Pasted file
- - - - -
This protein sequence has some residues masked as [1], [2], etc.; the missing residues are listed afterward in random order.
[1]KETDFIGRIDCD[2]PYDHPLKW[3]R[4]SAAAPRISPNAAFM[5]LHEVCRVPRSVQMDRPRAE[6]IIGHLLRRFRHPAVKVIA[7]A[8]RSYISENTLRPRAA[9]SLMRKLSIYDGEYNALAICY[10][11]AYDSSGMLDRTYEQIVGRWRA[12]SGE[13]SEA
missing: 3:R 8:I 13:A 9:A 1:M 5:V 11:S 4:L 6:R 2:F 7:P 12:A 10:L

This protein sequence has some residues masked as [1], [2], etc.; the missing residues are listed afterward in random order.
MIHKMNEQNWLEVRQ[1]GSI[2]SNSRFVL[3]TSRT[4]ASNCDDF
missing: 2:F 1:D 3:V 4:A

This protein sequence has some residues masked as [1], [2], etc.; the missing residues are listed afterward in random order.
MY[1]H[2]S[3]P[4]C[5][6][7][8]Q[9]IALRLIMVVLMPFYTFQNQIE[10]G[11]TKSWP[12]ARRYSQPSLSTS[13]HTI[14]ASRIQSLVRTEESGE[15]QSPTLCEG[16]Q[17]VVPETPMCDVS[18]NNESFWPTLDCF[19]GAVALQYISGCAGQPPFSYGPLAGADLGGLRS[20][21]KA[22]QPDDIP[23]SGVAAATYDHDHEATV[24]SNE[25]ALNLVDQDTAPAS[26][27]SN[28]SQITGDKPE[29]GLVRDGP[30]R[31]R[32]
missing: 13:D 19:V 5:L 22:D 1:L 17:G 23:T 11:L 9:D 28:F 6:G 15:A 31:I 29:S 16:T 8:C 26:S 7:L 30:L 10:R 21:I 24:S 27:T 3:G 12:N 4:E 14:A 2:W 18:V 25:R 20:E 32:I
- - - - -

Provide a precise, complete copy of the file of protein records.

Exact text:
This protein sequence has some residues masked as [1], [2], etc.; the missing residues are listed afterward in random order.
[1]KETDFIGRIDCD[2]PYDHPLKW[3]R[4]SAAAPRISPNAAFM[5]LHEVCRVPRSVQMDRPRAE[6]IIGHLLRRFRHPAVKVIA[7]A[8]RSYISENTLRPRAA[9]SLMRKLSIYDGEYNALAICY[10][11]AYDSSGMLDRTYEQIVGRWRA[12]SGE[13]SEA
missing: 3:R 8:I 13:A 9:A 1:M 5:V 11:S 4:L 6:R 2:F 7:P 12:A 10:L

This protein sequence has some residues masked as [1], [2], etc.; the missing residues are listed afterward in random order.
MIHKMNEQNWLEVRQ[1]GSI[2]SNSRFVL[3]TSRT[4]ASNCDDF
missing: 2:F 1:D 3:V 4:A

This protein sequence has some residues masked as [1], [2], etc.; the missing residues are listed afterward in random order.
MY[1]H[2]S[3]P[4]C[5][6][7][8]Q[9]IALRLIMVVLMPFYTFQNQIE[10]G[11]TKSWP[12]ARRYSQPSLSTS[13]HTI[14]ASRIQSLVRTEESGE[15]QSPTLCEG[16]Q[17]VVPETPMCDVS[18]NNESFWPTLDCF[19]GAVALQYISGCAGQPPFSYGPLAGADLGGLRS[20][21]KA[22]QPDDIP[23]SGVAAATYDHDHEATV[24]SNE[25]ALNLVDQDTAPAS[26][27]SN[28]SQITGDKPE[29]GLVRDGP[30]R[31]R[32]
missing: 13:D 19:V 5:L 22:D 1:L 17:G 23:T 11:L 9:D 28:F 6:G 15:A 31:I 29:S 16:T 8:C 26:S 7:L 30:L 10:R 21:I 24:S 27:T 3:G 12:N 4:E 14:A 2:W 18:V 25:R 20:E 32:I